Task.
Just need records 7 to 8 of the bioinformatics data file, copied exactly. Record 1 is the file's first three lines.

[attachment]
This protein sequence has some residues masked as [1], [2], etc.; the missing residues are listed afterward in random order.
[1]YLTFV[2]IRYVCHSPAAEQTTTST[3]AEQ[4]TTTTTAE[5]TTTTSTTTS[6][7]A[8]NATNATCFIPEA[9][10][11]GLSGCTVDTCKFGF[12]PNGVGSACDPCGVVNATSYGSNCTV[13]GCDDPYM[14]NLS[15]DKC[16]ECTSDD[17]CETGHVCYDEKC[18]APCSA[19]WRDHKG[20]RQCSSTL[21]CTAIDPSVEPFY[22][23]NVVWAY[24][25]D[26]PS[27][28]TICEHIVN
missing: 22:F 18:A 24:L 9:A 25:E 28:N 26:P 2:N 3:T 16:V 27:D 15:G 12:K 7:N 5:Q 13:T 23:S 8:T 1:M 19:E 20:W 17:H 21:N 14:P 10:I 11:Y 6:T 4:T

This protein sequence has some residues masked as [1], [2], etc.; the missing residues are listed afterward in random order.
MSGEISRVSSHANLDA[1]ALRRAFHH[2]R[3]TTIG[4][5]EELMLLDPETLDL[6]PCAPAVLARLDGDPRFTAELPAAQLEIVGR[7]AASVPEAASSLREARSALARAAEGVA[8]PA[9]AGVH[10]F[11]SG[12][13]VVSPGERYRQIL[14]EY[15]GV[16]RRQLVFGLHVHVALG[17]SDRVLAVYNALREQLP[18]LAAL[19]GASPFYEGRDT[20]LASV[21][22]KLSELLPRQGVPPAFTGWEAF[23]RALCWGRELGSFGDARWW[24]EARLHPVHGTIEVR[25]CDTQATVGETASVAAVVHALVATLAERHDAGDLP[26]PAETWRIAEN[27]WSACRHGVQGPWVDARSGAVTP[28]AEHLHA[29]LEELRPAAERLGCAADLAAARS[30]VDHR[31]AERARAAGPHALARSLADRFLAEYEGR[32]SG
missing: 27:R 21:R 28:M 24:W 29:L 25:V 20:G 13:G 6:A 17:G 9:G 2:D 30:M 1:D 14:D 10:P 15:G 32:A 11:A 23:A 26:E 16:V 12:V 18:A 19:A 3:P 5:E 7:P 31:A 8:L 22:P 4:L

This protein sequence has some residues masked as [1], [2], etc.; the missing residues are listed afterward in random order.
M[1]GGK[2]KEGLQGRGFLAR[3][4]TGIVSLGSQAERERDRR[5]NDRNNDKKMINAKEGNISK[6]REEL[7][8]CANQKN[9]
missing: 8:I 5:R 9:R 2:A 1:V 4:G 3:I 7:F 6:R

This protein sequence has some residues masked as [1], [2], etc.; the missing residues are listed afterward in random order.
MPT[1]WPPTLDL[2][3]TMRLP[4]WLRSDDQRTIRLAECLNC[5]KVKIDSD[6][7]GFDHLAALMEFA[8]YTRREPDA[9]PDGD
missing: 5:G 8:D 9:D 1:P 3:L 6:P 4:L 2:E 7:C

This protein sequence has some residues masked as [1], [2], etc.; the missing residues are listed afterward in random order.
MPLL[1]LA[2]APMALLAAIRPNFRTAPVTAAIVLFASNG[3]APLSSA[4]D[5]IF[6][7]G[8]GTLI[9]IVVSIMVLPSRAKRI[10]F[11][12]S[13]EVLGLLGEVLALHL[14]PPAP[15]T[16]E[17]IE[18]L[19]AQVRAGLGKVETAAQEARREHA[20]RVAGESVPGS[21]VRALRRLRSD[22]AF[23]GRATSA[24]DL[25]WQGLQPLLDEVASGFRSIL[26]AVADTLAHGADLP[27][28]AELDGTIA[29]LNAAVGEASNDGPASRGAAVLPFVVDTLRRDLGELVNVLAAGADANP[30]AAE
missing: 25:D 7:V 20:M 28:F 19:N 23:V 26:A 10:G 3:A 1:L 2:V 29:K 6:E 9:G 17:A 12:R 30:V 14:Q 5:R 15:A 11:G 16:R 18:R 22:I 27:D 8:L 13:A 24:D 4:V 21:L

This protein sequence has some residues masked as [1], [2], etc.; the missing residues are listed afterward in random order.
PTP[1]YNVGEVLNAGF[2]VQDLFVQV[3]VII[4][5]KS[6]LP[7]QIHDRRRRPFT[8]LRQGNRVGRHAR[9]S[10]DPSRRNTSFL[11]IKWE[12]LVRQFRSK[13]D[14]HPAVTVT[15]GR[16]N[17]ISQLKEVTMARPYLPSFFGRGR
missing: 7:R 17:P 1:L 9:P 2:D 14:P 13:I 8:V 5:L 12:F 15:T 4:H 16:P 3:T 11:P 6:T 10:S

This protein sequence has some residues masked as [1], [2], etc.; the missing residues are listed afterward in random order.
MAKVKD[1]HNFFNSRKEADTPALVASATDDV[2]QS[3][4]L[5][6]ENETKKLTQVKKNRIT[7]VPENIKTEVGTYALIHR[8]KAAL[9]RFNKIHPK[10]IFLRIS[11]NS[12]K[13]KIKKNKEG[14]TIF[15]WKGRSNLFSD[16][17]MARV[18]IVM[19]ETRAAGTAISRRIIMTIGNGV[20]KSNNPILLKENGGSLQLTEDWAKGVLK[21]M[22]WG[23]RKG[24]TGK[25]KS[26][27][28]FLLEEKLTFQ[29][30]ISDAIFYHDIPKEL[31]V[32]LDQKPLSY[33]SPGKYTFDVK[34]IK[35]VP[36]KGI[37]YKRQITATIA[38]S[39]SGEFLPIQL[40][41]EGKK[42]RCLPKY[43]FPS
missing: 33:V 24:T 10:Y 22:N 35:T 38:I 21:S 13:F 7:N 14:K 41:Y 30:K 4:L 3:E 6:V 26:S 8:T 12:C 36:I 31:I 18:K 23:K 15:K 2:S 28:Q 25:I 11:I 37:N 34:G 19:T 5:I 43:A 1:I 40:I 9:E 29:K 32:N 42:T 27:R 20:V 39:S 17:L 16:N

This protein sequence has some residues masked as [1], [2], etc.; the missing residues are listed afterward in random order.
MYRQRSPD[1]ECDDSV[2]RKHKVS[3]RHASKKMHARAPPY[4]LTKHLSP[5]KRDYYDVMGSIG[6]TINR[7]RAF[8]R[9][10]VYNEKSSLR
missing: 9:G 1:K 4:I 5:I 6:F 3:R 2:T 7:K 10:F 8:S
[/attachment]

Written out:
This protein sequence has some residues masked as [1], [2], etc.; the missing residues are listed afterward in random order.
MAKVKD[1]HNFFNSRKEADTPALVASATDDV[2]QS[3][4]L[5][6]ENETKKLTQVKKNRIT[7]VPENIKTEVGTYALIHR[8]KAAL[9]RFNKIHPK[10]IFLRIS[11]NS[12]K[13]KIKKNKEG[14]TIF[15]WKGRSNLFSD[16][17]MARV[18]IVM[19]ETRAAGTAISRRIIMTIGNGV[20]KSNNPILLKENGGSLQLTEDWAKGVLK[21]M[22]WG[23]RKG[24]TGK[25]KS[26][27][28]FLLEEKLTFQ[29][30]ISDAIFYHDIPKEL[31]V[32]LDQKPLSY[33]SPGKYTFDVK[34]IK[35]VP[36]KGI[37]YKRQITATIA[38]S[39]SGEFLPIQL[40][41]EGKK[42]RCLPKY[43]FPS
missing: 33:V 24:T 10:Y 22:N 35:T 38:I 21:S 13:F 7:N 14:K 41:Y 30:K 4:L 3:E 6:V 26:S 8:T 12:C 36:I 31:I 18:K 23:K 15:K 2:S 28:Q 25:I 11:I 37:N 34:G 19:T 5:I 43:A 1:I 40:I 9:E 29:K 32:N 42:T 27:R 20:V 39:S 17:L 16:N

This protein sequence has some residues masked as [1], [2], etc.; the missing residues are listed afterward in random order.
MYRQRSPD[1]ECDDSV[2]RKHKVS[3]RHASKKMHARAPPY[4]LTKHLSP[5]KRDYYDVMGSIG[6]TINR[7]RAF[8]R[9][10]VYNEKSSLR
missing: 9:G 1:K 4:I 5:I 6:F 3:R 2:T 7:K 10:F 8:S